Life in a orphanage for those without names, but numbers
Picture this, three girls on a bench, side by side. The tallest is sitting up bone straight, her features are mainly brown from the sun. Holding her hand tightly is a younger girl with waist length black hair, she has a look much older than her years. Another girl much smaller than the rest, her nearly white locks standing limply from her scalp, her head leaning on the black haired girl’s lap.
All sitting on a worn bench with a solemn look on their young faces, their names are 25, 26 and 27.
At Mrs Hoosegow’s orphanage they had no names, there were too many of them. The girls on the bench were very sad. “I feel so sad, what will they do to 34?” moaned the brown haired 25 almost to tears. “He tried to escape remember, 17 convinced him to have a go.” 26 nibbled her already tiny nails. “I would do anything to get out of this place.” whimpered already pale 27.
There were screams echoing from the wooden door that could be heard around the grounds. The stinging crack of a leather whip against bare skin made the girls wince and shake their heads. After what seemed like hours, there was a mute silence. 34 emerged from the dreaded room pale and shivering.
The girls knew that under his threadbare rags were thin red lines of pain. The traditional method of punishment at Mrs Hoosegow’s orphanage, was the whip and a week of no food rations, but attempted escape was a serious offence, it had earned 34; that week without rations in the solitary- confinement cell.
Later after the Sunday meal of boiled swamp peas, 25, 26 and 27 were scrunched up in the bed in the corner.
The potato sack which was used as a blanket barely covered the bed, the air was stifling from the heat of summer and the added body heat of 30 other girls.
27 was crying tears from her eyes, they were almost blind to begin with, but some of the girls had used a magnifying glass to try and burn them. At this point a sour prune faced lady came in to take away the candle, seeing 27 cry, she slapped her hard and screeched that if she tried that cheek again she would burn her with the candle.
Chapter 1: Orphans
25 was born in a barn at the orphanage, she had no family.
A little sallow baby with curling mud hair, apparently she owed her life to Mrs Hoosegow who ‘raised’ her. She was there when the orphanage was in its beginning stages, 24 others with her, 25 of them alone for 7 years.
Then the depression yielded countless other orphans, now 4 years later there were over 100 children, not including the first 16 who had left for meagre jobs in the city. 25 was now 11 years old and had the responsibilities of the eldest 24 before her, because she ‘owed’ the most to Mrs Hoosegow.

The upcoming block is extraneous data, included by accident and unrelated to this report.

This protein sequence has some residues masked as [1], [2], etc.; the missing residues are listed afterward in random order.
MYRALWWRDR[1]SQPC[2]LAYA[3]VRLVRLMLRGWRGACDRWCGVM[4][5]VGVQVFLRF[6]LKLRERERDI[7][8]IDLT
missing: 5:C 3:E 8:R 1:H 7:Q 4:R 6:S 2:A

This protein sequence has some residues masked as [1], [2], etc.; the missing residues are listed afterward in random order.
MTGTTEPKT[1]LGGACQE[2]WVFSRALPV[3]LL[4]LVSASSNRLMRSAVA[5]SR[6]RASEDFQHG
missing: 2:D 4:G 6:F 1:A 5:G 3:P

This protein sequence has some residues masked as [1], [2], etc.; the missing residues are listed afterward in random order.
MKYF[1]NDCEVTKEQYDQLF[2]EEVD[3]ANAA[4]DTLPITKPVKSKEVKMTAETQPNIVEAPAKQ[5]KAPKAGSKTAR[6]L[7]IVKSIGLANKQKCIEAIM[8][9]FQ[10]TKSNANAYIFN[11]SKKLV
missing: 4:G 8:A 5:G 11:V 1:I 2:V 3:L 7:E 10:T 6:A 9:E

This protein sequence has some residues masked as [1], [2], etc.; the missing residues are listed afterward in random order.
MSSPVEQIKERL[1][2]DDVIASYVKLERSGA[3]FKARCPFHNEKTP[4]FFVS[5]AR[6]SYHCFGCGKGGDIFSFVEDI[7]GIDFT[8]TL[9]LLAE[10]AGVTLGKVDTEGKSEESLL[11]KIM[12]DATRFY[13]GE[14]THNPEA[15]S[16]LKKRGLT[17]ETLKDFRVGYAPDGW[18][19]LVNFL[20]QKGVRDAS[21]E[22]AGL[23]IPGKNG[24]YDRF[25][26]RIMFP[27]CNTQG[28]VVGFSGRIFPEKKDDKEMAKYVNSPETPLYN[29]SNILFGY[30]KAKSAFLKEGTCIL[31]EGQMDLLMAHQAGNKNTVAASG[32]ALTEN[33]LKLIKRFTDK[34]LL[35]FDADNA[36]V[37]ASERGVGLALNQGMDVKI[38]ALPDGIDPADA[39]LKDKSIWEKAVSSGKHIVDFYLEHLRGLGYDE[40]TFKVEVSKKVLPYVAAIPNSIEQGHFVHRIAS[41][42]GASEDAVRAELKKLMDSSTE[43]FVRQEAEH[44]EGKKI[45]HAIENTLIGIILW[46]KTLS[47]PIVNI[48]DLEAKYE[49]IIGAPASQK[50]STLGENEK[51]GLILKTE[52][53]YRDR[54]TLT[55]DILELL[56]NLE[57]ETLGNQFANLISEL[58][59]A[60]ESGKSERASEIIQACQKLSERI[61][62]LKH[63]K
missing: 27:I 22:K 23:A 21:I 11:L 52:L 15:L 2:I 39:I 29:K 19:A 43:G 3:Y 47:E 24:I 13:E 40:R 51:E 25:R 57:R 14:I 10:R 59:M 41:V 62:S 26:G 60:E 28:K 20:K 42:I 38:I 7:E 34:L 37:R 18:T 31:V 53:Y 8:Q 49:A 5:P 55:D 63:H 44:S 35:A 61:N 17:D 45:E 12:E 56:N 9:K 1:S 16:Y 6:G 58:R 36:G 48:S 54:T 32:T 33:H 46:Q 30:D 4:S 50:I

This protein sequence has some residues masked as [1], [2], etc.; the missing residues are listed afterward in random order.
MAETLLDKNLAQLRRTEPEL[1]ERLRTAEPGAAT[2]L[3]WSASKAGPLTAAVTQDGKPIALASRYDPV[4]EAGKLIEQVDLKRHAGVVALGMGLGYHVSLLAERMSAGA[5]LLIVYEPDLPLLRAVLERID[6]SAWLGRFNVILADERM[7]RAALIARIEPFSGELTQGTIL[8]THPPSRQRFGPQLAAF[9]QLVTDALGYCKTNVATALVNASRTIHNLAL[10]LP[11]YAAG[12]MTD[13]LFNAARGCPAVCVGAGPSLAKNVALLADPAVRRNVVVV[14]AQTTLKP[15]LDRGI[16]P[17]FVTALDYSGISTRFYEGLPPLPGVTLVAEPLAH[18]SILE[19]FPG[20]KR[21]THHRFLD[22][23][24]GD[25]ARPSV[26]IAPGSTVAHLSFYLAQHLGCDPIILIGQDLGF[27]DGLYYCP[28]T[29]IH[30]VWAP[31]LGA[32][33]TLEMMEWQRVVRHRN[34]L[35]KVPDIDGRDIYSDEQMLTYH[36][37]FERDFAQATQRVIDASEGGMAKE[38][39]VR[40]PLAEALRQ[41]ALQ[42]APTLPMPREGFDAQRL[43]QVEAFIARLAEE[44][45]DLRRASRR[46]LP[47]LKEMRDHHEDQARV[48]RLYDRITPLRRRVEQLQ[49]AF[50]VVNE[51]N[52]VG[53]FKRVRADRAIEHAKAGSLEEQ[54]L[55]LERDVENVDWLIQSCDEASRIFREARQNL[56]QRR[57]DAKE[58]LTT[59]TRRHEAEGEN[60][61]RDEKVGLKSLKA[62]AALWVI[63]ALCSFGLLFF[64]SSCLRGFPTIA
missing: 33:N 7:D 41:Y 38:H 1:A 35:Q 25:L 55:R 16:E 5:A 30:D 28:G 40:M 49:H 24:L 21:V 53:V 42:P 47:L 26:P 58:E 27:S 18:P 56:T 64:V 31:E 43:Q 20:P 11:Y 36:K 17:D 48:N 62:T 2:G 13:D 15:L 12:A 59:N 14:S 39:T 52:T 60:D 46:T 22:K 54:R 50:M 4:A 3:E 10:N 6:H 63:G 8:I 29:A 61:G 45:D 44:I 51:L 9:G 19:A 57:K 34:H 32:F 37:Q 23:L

At 5 am each morning, they were greeted by a stinging slap of the whip on their bare feet, the prune faced lady wielding it. The prune faced lady was Mrs Hoosegow’s assistant, a formidable woman but nowhere near as bad as Mrs Hoosegow herself.
25 was the cook’s maid, she rose an hour earlier to ready the kitchen for the prune faced lady who was the cook too. Monday was a whirlwind of work so they looked forward to what small portion of food they got.
26 stared at a tin beggars bowl which contained a miniscule portion of watered down gruel and a mouldy crust of unwanted bread.
All the food the orphanage provided had been found in the dustbins of bakeries and soup kitchens, even the beggars on the street were better provided for.
25 closed her eyes and dreamed of the lovely breakfasts she had as a little girl with granny, as she was dreaming of croissants and coffee the distasteful food was disposed of into her young stomach, that’s what got her through the meals. 27’s head hung limply over the bowl, her face languid with the thought of poor 34 without the strength to get through the day.
All the children were named thus by their arrival, the day 26 came was when 25 was seven years old; she triggered the wave of orphans that began to reside at the orphanage.
Before her arrival 26 had come from a rich family, her parents had died when she was three days old and from then on she was taken care of by her grandmother; who could neither speak nor write.
Her parents had died before giving her a name so the name 26 was all she knew.
When 26 was six years old her grandmother died of a burst vessel, with no known surviving relatives 26 was brought here by her manservant, coincidently Miss Prune face’s brother.
She had a face that made you stare, startling near purple eyes that flashed in anger stood out of a thick veil of black hair. A mature face not normally seen on any normal girl of ten, a look that made observers feel that she knew all your most dark secrets; and she possessed an air of defiance and independence which further curried Hoosegow’s scorn for her.
27 came next, born in a time when if you are useless then you are simply left on the roadside to die. She was brought to the orphanage at two weeks old. She was left to die because she was found to be an albino with near sightless eyes peering out and a weak constitution.
At the age of four she might be considered a precocious child but Mrs Hoosegow saw her troublesome, as she was the only albino in the area the other children had a time, candles, matches and magnifying glasses were only the few instruments of torture that 26 submitted to.
No matter how hard 25 and 26 tried to protect her; the catcalls of ‘vampire’ and showers of rotten garlic cloves could not be avoided.
She was always cowering in some corner or as close to 25 and 26 as possible, her long straggly, limp hair covered her face and her small body as weak as a badly stuffed rag doll, large wan eyes the color of water flowing over stone with a languid look of pain constantly there.
When 25 was allowed to sit with the children for breakfast it was almost time for work. The orphans were made to earn their keep.
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